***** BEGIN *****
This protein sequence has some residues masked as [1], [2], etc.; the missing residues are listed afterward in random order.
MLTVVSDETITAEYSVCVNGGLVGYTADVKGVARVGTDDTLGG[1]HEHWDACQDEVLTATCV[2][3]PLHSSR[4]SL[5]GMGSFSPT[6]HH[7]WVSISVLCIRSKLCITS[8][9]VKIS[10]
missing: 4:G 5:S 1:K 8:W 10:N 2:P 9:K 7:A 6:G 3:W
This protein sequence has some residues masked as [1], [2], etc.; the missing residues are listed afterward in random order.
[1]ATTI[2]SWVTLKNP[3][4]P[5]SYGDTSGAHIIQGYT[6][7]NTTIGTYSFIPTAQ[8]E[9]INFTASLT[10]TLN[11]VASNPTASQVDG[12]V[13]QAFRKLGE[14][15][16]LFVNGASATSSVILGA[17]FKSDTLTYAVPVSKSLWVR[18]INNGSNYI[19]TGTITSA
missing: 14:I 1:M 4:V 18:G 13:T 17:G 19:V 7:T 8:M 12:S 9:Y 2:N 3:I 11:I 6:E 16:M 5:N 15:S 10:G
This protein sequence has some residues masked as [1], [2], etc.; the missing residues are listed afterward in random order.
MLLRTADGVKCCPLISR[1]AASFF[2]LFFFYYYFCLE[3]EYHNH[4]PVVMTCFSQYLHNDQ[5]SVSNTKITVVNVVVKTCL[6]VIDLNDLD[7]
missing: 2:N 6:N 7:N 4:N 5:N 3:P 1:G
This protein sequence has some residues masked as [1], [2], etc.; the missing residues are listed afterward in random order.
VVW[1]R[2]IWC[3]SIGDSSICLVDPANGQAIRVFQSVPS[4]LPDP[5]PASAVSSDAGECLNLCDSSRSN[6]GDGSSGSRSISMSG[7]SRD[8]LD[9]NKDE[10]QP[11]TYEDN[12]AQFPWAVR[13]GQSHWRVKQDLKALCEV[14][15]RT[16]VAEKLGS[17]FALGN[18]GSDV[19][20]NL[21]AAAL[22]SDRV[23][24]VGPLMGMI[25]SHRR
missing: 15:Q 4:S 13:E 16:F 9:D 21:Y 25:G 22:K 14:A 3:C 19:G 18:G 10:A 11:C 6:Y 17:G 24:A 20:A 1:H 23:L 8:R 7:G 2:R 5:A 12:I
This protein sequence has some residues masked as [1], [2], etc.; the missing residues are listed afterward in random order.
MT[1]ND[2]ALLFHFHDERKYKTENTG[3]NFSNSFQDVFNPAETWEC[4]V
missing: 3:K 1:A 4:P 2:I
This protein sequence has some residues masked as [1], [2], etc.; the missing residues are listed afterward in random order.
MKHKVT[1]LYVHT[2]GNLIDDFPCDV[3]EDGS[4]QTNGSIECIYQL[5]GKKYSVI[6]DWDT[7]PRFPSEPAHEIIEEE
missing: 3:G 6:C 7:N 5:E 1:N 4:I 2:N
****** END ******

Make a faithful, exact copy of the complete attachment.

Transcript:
This protein sequence has some residues masked as [1], [2], etc.; the missing residues are listed afterward in random order.
MLTVVSDETITAEYSVCVNGGLVGYTADVKGVARVGTDDTLGG[1]HEHWDACQDEVLTATCV[2][3]PLHSSR[4]SL[5]GMGSFSPT[6]HH[7]WVSISVLCIRSKLCITS[8][9]VKIS[10]
missing: 4:G 5:S 1:K 8:W 10:N 2:P 9:K 7:A 6:G 3:W
This protein sequence has some residues masked as [1], [2], etc.; the missing residues are listed afterward in random order.
[1]ATTI[2]SWVTLKNP[3][4]P[5]SYGDTSGAHIIQGYT[6][7]NTTIGTYSFIPTAQ[8]E[9]INFTASLT[10]TLN[11]VASNPTASQVDG[12]V[13]QAFRKLGE[14][15][16]LFVNGASATSSVILGA[17]FKSDTLTYAVPVSKSLWVR[18]INNGSNYI[19]TGTITSA
missing: 14:I 1:M 4:V 18:G 13:T 17:G 19:V 7:T 8:M 12:S 9:Y 2:N 3:I 11:I 6:E 16:M 5:N 15:S 10:G
This protein sequence has some residues masked as [1], [2], etc.; the missing residues are listed afterward in random order.
MLLRTADGVKCCPLISR[1]AASFF[2]LFFFYYYFCLE[3]EYHNH[4]PVVMTCFSQYLHNDQ[5]SVSNTKITVVNVVVKTCL[6]VIDLNDLD[7]
missing: 2:N 6:N 7:N 4:N 5:N 3:P 1:G
This protein sequence has some residues masked as [1], [2], etc.; the missing residues are listed afterward in random order.
VVW[1]R[2]IWC[3]SIGDSSICLVDPANGQAIRVFQSVPS[4]LPDP[5]PASAVSSDAGECLNLCDSSRSN[6]GDGSSGSRSISMSG[7]SRD[8]LD[9]NKDE[10]QP[11]TYEDN[12]AQFPWAVR[13]GQSHWRVKQDLKALCEV[14][15]RT[16]VAEKLGS[17]FALGN[18]GSDV[19][20]NL[21]AAAL[22]SDRV[23][24]VGPLMGMI[25]SHRR
missing: 15:Q 4:S 13:E 16:F 9:D 21:Y 25:G 22:K 14:A 3:C 19:G 18:G 10:A 11:C 6:Y 17:G 24:A 20:A 1:H 23:L 8:R 7:G 2:R 5:A 12:I
This protein sequence has some residues masked as [1], [2], etc.; the missing residues are listed afterward in random order.
MT[1]ND[2]ALLFHFHDERKYKTENTG[3]NFSNSFQDVFNPAETWEC[4]V
missing: 3:K 1:A 4:P 2:I
This protein sequence has some residues masked as [1], [2], etc.; the missing residues are listed afterward in random order.
MKHKVT[1]LYVHT[2]GNLIDDFPCDV[3]EDGS[4]QTNGSIECIYQL[5]GKKYSVI[6]DWDT[7]PRFPSEPAHEIIEEE
missing: 3:G 6:C 7:N 5:E 1:N 4:I 2:N